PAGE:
Your teacher registration and your home
There’s a lot to think about before you leave. You want to make plans that will maximise your assets and protect them for your return.
The two biggest ticket items are
- To be able to work when you want to, by having a valid teacher registration when you come back home
- To make any housing investments work for you while you are gone and to store your belongings safely.
Our advice to teachers is to keep their teacher registration current, if at all possible. It’s time-consuming and there are many hoops to jump through.
On our return from Egypt, it took months to approve Nick’s application for teacher registration in Tasmania.
All these registration requirements are different depending on where you live. Be sure to investigate, in advance, what you need to do to return to work when you move back home. Make sure you are always contactable so that you can receive alerts when your registration is due to expire.
Important: You may need to provide original or certified copies of national overseas criminal history record checks from any countries you live in for more than 12 months within your current term of registration. These background checks should also be uploaded to your Search Associates profile. Make sure you apply for any criminal history checks while you are still living in the overseas country, before your return to Australia. It is much easier to request these while you are ‘on the ground’. Your school’s HR department should be able to tell you the best time to do this.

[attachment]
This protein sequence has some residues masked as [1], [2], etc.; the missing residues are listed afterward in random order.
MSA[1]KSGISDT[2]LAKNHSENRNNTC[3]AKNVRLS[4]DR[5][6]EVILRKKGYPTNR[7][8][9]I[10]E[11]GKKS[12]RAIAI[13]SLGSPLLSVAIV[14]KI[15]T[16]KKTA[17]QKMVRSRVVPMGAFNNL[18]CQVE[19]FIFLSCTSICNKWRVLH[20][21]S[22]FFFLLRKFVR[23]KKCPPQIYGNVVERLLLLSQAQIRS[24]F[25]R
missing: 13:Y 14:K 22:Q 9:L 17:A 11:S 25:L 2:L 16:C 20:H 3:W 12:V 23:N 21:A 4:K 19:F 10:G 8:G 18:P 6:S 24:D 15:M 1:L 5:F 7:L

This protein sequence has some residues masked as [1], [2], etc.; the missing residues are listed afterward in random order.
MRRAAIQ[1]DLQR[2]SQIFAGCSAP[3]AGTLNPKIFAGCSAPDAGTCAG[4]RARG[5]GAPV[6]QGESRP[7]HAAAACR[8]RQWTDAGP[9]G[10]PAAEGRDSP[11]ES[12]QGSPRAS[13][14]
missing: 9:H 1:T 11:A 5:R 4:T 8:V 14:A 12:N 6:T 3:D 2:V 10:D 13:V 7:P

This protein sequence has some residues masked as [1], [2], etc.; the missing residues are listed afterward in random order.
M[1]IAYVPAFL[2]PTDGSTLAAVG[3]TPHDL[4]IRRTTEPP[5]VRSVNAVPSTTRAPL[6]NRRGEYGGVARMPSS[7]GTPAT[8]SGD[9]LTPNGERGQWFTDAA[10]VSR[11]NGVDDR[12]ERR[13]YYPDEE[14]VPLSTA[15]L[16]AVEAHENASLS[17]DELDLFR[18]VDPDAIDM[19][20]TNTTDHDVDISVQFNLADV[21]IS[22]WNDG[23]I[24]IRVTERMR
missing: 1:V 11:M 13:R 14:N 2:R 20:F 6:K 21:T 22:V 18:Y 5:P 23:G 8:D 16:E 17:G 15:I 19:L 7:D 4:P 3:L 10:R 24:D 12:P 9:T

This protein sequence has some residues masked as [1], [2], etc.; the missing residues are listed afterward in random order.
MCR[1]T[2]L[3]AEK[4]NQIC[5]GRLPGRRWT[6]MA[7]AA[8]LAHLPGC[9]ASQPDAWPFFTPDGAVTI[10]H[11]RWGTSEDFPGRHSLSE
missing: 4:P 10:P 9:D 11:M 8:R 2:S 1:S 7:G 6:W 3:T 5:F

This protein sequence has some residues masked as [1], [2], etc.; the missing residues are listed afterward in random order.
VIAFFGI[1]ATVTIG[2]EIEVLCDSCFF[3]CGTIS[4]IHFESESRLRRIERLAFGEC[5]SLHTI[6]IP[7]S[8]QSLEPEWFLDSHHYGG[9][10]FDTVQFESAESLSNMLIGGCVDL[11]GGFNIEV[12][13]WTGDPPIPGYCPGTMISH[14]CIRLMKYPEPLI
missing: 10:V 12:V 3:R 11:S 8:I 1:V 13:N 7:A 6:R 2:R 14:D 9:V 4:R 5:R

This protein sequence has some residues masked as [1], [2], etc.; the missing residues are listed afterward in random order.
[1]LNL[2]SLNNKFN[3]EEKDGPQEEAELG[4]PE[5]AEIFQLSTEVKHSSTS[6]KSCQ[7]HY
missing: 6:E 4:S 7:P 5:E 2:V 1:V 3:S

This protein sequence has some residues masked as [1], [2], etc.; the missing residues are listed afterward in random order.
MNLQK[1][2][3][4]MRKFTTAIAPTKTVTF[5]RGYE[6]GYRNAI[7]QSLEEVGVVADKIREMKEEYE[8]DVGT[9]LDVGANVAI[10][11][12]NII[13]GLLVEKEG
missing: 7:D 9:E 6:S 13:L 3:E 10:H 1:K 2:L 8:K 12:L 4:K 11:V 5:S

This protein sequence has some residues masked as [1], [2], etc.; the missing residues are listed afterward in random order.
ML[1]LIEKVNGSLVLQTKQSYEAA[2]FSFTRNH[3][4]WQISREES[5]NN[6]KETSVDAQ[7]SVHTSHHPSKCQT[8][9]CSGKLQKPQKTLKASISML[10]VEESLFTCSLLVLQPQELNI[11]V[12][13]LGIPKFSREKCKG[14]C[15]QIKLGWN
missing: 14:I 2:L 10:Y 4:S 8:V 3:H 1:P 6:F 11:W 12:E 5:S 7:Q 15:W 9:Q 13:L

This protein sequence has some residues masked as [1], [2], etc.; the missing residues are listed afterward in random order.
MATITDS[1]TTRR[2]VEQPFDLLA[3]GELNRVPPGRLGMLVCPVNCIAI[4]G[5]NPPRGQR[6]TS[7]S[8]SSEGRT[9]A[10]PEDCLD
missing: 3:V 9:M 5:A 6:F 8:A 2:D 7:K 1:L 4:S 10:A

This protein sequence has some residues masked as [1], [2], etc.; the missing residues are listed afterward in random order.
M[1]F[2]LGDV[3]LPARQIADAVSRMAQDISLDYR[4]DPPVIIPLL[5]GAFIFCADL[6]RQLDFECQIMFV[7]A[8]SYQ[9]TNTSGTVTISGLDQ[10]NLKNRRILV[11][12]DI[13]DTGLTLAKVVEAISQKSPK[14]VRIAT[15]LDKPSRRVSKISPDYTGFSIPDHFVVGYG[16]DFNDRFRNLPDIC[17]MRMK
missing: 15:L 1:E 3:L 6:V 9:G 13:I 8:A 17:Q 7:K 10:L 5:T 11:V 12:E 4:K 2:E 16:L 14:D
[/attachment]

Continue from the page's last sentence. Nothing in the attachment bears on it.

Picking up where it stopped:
Rent can help your bottom line, but it all depends on the market
Before we first moved overseas in 1995, we had purchased our house as a newly married couple. We didn’t move back to Australia till 2004. Friends stayed in our house we were gone and we charged them a nominal rent. In return, they looked after it and moved out each year when we came home for the long school vacation in June/ July.
The second time we left, we rented out our family home fully furnished, and moved our personal possessions to a locked room downstairs. One Christmas we received a call from our agent telling us that the sewerage had backed up and the toilets were overflowing. We spent $12000 on emergency plumbers who cleared tree roots from our drains on Christmas eve. We had a high turnover of tenants over the next 3 years and only received minimal rent again. If it rented out today there would be a waiting list of eager tenants. It all depends on the market.
What to do with your house is another question for your accountant who can advise you as to any potential capital appreciation issues.
Should I sell my home?
I remember a friend who sold up before moving overseas, came back, and couldn’t afford to buy in again. In the nearly 30 years we’ve held properties, prices have gone up, down, and just stayed still. They have generally provided a solid investment in our experience. The Tasmanian housing market took a long time to see any growth.
In general, if you have a house in what you consider your “home” country, i.e., where you have the strongest family and/or cultural connections, and if there is a possibility you will return someday, even if not until retirement, then you may like to think about holding onto it before moving overseas. A good property manager will be worth shopping around for.